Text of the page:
Dibaba now has her sights set on the 5,000-meter world record of 14:11.15, set by her sister, Tirunesh, in 2008. Genzebe Dibaba ran 14:15.41 at the Paris Diamond Legaue Meeting on July 4.
Second place finisher Sifan Hassan finished in 3:56.05. Two-time Olympian Shannon Rowbury ran 3:56.29 to set a new American record in the event. The previous record of 3:57.12 was set by Mary Slaney in 1983.
Dibaba’s World Record splits: 400-meters at 60.3; 800-meters at 2:04; 1,200-meters at 3:04 before crossing the finish line in 3:50.7.
CHICAGO (AP) — Kenyans ruled the Chicago Marathon on Sunday, with Eliud Kipchoge leading a 1-2-3 men’s sweep and compatriot Rita Jeptoo repeating as the women’s winner.
Kipchoge pulled away over the last two miles for his first major marathon victory, finishing in 2 hours, 4 minutes, 11 seconds. He was followed by Sammy Kitwara in 2:04:28 and Dickson Chumba in 2:04:32.
Jeptoo was timed in 2:24:35 in winning her fourth straight major marathon. She also captured the 2013-14 World Marathon Majors points championship and took the Boston Marathon in April.
Mare Dibaba of Ethiopia (2:25:37) was second and Florence Kiplagat of Kenya (2:25:57) was third.
The winners earned $100,000. Jeptoo receives an extra $500,000 for winning the series championship.
Ideal conditions – sunny skies and 46-degree temperatures – greeted runners at the start. The men’s pack stayed together for about 20 miles before Kipchoge, Kitwara and Chumba drew away.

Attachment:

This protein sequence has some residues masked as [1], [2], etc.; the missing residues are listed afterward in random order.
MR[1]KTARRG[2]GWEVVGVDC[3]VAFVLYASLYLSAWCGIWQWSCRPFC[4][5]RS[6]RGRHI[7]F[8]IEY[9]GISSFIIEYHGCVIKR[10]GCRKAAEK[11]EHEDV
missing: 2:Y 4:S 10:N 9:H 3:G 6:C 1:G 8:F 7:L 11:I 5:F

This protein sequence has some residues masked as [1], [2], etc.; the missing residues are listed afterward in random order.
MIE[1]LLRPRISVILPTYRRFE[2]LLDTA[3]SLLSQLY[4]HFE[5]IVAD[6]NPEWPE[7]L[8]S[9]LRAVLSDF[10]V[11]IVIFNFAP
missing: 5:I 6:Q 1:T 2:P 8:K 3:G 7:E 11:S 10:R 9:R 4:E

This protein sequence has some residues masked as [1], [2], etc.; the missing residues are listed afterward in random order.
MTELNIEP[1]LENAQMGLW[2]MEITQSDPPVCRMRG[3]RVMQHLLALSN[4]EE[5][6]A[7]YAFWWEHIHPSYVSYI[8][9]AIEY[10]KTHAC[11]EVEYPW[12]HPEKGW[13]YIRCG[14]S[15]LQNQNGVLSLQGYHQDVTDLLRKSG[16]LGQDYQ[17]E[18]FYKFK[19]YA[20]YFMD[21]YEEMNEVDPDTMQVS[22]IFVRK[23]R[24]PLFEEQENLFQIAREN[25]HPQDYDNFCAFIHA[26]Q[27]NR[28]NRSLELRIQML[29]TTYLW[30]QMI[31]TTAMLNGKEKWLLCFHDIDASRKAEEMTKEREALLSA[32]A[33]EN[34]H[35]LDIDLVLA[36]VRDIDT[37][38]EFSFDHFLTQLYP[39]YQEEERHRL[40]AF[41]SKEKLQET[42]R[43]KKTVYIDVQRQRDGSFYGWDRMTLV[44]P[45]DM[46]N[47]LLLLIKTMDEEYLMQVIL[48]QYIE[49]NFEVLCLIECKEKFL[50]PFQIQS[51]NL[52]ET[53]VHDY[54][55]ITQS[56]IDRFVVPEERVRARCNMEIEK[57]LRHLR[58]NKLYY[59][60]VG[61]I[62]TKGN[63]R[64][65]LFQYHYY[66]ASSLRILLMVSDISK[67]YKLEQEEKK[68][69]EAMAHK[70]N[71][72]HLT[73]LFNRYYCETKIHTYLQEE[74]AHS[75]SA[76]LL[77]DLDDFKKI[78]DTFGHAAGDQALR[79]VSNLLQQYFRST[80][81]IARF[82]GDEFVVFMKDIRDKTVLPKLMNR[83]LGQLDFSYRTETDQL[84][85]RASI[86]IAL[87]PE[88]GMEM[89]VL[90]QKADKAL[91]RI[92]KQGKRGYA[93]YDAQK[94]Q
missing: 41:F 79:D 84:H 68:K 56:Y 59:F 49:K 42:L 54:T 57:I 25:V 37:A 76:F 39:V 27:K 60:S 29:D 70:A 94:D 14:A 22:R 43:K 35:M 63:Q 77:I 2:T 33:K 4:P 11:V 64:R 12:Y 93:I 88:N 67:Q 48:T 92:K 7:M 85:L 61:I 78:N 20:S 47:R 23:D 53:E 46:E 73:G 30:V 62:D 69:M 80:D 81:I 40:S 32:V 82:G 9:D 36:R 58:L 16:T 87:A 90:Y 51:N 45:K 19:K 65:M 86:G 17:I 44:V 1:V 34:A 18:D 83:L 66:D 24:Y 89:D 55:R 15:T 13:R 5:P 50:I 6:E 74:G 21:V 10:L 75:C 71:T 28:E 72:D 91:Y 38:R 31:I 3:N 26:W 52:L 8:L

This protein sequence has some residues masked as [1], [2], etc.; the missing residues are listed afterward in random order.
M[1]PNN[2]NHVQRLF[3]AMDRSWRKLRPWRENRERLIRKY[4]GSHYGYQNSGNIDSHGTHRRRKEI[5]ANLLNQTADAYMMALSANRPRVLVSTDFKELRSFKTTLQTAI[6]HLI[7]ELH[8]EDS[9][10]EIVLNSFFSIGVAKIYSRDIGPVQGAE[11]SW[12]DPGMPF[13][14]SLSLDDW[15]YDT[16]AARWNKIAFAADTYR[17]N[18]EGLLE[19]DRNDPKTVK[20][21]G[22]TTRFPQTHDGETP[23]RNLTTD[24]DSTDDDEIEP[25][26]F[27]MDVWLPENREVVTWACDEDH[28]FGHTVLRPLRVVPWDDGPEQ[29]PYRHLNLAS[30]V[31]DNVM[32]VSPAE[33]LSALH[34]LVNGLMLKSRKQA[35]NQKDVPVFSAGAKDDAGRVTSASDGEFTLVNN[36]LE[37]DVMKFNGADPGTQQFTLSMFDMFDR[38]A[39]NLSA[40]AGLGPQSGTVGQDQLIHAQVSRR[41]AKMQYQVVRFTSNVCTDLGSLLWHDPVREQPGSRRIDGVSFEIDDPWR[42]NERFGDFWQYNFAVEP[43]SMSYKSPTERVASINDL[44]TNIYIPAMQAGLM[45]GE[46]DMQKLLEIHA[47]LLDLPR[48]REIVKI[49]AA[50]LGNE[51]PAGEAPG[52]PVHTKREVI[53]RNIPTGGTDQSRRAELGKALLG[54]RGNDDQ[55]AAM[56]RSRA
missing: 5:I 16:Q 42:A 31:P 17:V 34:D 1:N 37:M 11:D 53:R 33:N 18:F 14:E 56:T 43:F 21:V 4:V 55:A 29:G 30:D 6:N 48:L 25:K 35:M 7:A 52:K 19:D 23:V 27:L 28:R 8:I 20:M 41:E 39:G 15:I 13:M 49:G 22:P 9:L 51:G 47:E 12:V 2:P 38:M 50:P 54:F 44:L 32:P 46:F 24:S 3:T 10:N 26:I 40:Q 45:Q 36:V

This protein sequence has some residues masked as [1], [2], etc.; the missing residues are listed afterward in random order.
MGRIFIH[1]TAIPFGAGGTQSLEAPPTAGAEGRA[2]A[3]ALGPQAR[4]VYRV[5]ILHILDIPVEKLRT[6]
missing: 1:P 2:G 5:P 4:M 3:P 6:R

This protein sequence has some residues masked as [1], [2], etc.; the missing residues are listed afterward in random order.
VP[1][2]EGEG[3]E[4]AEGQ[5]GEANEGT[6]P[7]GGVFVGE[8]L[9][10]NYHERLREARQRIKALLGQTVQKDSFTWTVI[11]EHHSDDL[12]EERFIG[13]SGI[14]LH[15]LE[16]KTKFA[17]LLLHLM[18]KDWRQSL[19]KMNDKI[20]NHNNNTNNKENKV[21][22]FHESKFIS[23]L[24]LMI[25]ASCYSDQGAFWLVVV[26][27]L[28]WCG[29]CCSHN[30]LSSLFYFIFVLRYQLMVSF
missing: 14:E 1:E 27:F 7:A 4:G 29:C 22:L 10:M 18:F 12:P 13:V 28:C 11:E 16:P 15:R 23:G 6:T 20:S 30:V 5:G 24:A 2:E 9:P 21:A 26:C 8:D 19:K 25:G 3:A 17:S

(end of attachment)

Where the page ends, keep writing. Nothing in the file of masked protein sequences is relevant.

Kipchoge and Kitwara were side by side with Chumba right behind after 24 miles. But Kipchoge made it look easy down the stretch. He made a quick burst and was in command as he headed toward the finish at Grant Park.
Jeptoo hasn’t lost a major marathon since she finished second in a sprint to Ethiopia’s Atsede Baysa in the 2012 Chicago Marathon. She smashed the course record to repeat as Boston Marathon champion in the spring and came away with an easy victory in Chicago for the second straight year.
She pulled away after 23 miles, with no one near her at the end. Jeptoo raised her arms as she crossed the line and sank to her knees.
One of the great things about being the Lifestyle Editor for GBN is that I sometimes get to share positive stories about things that people and companies are doing purely for the betterment of society. When I heard about World Sight Day and TOMS I had to share.
From a fashion standpoint, I simply love the styles. I discovered TOMS had an eyewear line when my own eyesight started to de-crisp a few years back. Since no one wanted to read me food labels, pill bottles or menus anymore, I knew it was time for glasses to become a daily part of my life. But it wasn’t really that big of a deal because I had the privilege of going to the doctor, getting a prescription and driving the saleswomen completely nuts when I couldn’t decide which frames best flattered my face. I’m lucky. But what about the millions globally who can’t afford glasses or don’t have access to proper eye care? Everyone on the planet knows someone who is affected by some sort of visual impairment and TOMS wants to help out.
TOMS is asking a very important question: WHAT DOES SIGHT MEAN TO YOU? Every year, World Sight Day raises global awareness about blindness and visual impairment. This year, World Sight Day is on October 9 and TOMS is hosting an all-day event at the their Flagship store in Venice, California. TOMS is also supporting the day by encouraging fans to take to social media and contribute to an Instagram gallery with images of what sight means to you with the hashtag #givesight. The images collected with the designated hashtag will be curated online leading up to October 9, and select images will appear in TOMS stores around the world on World Sight Day.